Author: Megan Miranda [Website|Twitter|Facebook]
Standing: Stand alone novel.
Genre: Young Adult, Speculative Fiction
Published: January 17th, 2012 by Walker Children's
Format: Hardcover; 262 pages.
Source: Borrowed from my local library.
Challenge: Debut Author Challenge
No light at the end of the tunnel. No haloed angels. No dead grandparents.The first time I died, I didn't see God.
To be fair, I probably wasn’t a solid shoo-in for heaven. But, honestly, I kind of assumed I’d make the cut.
I didn’t see any fire or brimstone, either.
Not even an endless darkness. Nothing.
One moment I was clawing at the ice above, skin numb, lungs burning. Then everything--the ice, the pain, the brightness filtering through the surface of the lake--just vanished.
And then I saw the light.
Delaney fell through the too-thin ice on the lake one day. She fell through, and she didn’t come back up. Her best friend, Decker, pulled her out eleven minutes later. Death was definite; she was blue, cold, and not breathing. Even if by some miracle Delaney were to live, she’d be in a comatose vegetative state for the rest of her life. Only she wasn’t. She was fine. Or as fine as you could be when you were supposed to be dead but weren’t, which I suppose is really not fine at all.
Fracture took me by surprise with its intense emotions, steady pace, and overall feel. This was one of those books I was greatly looking forward to, and yet for some reason once I had it in my hands, I let it sit for two months before picking it up. Once I did, I couldn’t put it down. I read Fracture in a single sitting, I think I actually put the book down once when I realized I needed sustenance and went to the kitchen for a snack, but I’ll admit it even made bathroom runs with me.
Fracture instantly grips you into Delaney’s emotional plight, as she miraculously recovers from what should have been death, but despite her being alive, she isn’t the same. Physically, and mentally, there is something most definitely wrong. Her brain scans light up like a Christmas tree with areas that shouldn’t be firing properly, but are. She should have short and long term memory loss, but she doesn’t. She shouldn’t have control over her body motions, but she does. Delaney isn’t in top shape, she has broken ribs, intense headaches, and no short of trauma. She begins to have intense feelings of itch and pull from inside her brain, that draw her to certain places, certain people, as her hands begin to shake. Her parents and the doctors tell her she is having hallucinations, and believe that she is hurting herself, and hurting others. Delaney can’t believe this, and with horror she realizes that the pulls are drawing her to death, and that she’s not the only one.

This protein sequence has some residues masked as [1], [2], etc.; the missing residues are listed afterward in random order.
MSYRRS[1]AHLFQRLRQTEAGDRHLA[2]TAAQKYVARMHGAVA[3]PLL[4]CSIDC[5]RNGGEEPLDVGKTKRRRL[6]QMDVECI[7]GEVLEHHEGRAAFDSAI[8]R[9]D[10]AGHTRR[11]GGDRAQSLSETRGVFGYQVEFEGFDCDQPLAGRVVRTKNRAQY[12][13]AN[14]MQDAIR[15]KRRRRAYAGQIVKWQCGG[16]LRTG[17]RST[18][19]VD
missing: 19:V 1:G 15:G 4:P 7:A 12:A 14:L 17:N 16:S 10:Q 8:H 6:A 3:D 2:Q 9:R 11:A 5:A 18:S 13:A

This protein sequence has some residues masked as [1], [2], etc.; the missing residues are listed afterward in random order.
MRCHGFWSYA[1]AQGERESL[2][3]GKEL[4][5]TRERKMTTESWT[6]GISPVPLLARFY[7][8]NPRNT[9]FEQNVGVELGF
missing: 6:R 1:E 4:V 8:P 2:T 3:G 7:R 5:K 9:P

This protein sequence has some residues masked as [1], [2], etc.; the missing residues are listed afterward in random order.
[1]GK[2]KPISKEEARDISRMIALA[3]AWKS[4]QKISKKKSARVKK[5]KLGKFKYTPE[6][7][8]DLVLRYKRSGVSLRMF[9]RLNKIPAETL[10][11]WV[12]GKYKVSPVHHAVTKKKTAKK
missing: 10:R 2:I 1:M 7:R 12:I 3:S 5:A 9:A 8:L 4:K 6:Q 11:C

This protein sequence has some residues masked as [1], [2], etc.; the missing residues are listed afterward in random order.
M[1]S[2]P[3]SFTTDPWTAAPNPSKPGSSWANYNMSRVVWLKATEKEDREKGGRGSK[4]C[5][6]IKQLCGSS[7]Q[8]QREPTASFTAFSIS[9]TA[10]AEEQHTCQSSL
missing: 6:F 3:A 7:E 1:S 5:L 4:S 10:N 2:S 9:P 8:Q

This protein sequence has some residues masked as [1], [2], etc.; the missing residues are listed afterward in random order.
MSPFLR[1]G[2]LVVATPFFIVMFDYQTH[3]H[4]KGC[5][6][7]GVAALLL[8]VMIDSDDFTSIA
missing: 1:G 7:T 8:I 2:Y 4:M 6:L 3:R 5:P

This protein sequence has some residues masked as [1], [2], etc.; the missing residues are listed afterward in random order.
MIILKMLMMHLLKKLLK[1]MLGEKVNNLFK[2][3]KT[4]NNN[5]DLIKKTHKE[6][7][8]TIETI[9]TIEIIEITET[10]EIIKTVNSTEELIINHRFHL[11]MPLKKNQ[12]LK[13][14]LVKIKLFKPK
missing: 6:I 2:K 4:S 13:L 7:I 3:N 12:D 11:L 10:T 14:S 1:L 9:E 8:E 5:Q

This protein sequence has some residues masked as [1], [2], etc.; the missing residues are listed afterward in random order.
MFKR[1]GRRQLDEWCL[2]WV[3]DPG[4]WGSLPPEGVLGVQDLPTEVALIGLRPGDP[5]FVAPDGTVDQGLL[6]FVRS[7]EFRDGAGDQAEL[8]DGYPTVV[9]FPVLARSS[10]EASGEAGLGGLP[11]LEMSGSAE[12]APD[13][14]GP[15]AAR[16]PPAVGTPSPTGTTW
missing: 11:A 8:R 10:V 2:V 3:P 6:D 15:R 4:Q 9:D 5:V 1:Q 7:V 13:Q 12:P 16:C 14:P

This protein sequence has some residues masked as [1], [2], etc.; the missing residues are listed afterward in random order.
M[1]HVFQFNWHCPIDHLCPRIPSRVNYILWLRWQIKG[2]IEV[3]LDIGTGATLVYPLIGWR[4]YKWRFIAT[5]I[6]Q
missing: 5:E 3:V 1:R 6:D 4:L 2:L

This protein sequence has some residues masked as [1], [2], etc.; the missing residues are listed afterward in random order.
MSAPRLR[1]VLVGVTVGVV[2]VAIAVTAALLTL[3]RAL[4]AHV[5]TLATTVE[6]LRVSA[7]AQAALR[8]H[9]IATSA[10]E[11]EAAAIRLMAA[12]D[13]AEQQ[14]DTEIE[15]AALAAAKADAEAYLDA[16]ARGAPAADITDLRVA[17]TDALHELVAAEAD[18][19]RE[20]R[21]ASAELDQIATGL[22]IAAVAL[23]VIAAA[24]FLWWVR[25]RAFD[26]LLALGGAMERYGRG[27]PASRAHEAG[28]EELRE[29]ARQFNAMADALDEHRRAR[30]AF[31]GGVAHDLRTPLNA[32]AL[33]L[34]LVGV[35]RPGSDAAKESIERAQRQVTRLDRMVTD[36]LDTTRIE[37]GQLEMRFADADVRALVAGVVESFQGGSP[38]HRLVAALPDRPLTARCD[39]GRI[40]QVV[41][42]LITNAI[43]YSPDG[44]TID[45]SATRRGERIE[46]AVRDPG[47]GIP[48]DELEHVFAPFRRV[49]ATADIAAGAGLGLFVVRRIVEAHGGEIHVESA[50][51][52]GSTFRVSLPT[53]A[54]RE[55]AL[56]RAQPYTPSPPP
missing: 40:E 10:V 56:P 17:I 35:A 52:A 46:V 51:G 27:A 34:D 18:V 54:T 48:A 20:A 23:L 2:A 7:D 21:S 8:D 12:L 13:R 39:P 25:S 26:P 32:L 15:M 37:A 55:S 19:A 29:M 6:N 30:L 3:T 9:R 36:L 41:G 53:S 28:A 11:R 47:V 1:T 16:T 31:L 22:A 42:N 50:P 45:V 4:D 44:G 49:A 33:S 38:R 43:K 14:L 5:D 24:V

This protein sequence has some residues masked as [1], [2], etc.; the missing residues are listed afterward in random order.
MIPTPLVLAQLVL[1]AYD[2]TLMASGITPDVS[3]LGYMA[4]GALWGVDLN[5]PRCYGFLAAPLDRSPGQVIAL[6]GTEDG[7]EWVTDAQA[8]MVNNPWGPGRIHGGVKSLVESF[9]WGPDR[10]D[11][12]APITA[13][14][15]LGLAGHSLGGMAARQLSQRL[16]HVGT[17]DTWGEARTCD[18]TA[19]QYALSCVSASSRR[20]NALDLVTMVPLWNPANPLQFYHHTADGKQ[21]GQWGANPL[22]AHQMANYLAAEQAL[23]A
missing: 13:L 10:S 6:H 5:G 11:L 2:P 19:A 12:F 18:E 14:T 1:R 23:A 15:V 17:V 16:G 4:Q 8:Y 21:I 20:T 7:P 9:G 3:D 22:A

I was surprised at how moved I was by Delaney’s story. I was expecting an edge of my seat type story, and I got it, but I wasn’t expecting the dive into depression that Fracture took. Both Delaney and her mother experience intense changes after Delaney’s accident, and have to struggle not to drown in their own hopeless states. I went in thinking Delaney’s drowning was over before I started, but I ended knowing Delaney had been grasping for the surface for the duration of the book. She has to grapple not only with her new abilities and physical changes, but with a complete upheaval in her home life, her school aspirations, and her relationships with friends. Delaney has a surprising sense of mortality for someone so young, even beyond the reality that she should by all rights be dead.
It was sad to me how few friends Delaney really seemed to have. It was like she was part of a group, but Decker was really the only one she let herself be close to. While this never hurt before, when Delaney and Decker begin struggling with their own emotions, she has no one else to turn to and Decker basically ‘wins’ their mutual friends by default. This upset me in no small part because I really wanted to love Decker. I totally fell for him in the first chapter, when he breaks down in utter relief at Delaney’s revival, but then his actions through the rest of the book frustrate me to no end, and I ended up despising him and all of their other so called friends. And then, there’s Troy. Troy, the one person who can really understand what Delaney’s going through. I want to hate Troy as much as I want to love Decker, but again, I can’t. More than anything, I pity him. When he meets Delaney, Troy finally feels that he’s no longer alone in the world, and I cannot fathom that kind of relief and intensity of emotion.
Fracture, to me, was an interesting observation on life, death, and healing. It recognizes that often in the face of tragedy, the person whose tragedy it is gets pushed to the side as those around them need comfort. While I loved that Fracture was a stand alone novel, I will say my biggest disappointment was the end. It felt abrupt, and too out of touch with the overall story. I wanted a little more of an outlook to the future, or at least an acknowledgement that there would be a future, however difficult or easy or sad or happy. Fracture was one of those books that I was completely immersed in, and yet liked much less than I expected when all was said and done.
Likelihood that I'll be back for more: I will happily read whatever Megan Miranda comes up with next. Fracture was a solid debut, and judging from it Miranda has immense potential.
Recommended for: People who enjoy unreliable narrators, and some twists to their contemporary reads. I’d say Fracture has a similar set up to If I Stay balance-wise, but reads more like Fury.
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